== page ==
The product that I received for review was an unlocked copy directly from MilViz, so installation was very easy. All I had to do was run the setup program, accept the license agreement, verify the correct location of my FSX directory, then click install. MilViz sells the retail version through the Flight1 web store, so when you purchase the Cessna 310R there you will need to activate the software using the Flight1 Wrapper.
The excellent documentation is located in the Manuals folder in the Cessna 310R MilViz aircraft folder in the FSX Simobjects Airplanes directory. MilViz provided the documentation location on the license agreement screen and also said to read the manuals before submitting questions to support. I like that MilViz does this because I like to know where the documentation is located without having to search for them.
Documentation includes the MilViz Cessna 310R Pilot Operating Handbook, Garmin GNS 430 Manual, Garmin GNS 530 Manual, Garmin GTX 330 Manual and an EDM700 usage guide. All of the documentation is also available on the Flight1 website and on the MilViz support forum. The first time that you select the MilViz Cessna 310R in FSX, you will be asked to accept a gauge by the FSX Security Warning, select “Run” and select “Yes” to designate the module as “Trusted”.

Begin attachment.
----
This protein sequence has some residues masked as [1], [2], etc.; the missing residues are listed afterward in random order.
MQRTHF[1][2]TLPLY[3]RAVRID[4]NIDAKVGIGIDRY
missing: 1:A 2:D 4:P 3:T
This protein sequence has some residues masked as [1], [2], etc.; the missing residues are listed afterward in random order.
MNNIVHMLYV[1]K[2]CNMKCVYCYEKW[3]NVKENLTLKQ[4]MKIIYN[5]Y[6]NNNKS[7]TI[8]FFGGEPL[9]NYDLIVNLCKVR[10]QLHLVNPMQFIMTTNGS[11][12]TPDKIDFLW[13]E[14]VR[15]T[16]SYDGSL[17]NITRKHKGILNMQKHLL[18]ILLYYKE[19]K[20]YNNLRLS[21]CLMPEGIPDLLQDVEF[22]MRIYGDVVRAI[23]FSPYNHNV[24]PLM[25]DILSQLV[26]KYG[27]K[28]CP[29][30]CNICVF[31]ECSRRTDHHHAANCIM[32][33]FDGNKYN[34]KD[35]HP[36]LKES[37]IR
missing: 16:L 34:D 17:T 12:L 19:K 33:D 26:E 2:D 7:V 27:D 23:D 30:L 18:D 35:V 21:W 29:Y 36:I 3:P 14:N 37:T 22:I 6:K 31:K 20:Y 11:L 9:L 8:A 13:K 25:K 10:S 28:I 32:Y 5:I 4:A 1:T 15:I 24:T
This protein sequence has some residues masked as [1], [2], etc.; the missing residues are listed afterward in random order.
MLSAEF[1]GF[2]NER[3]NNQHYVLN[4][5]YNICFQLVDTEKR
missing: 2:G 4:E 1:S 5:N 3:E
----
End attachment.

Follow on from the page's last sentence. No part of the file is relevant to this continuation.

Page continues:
Included with the installation are five high quality exterior liveries. More liveries and the paint kit are available for free from the MilViz support forum. All of the exterior textures are excellent looking with wonderful details. All exterior wording is sharp looking and are easy to read, even the individual rivets on the fuselage are three dimensional looking.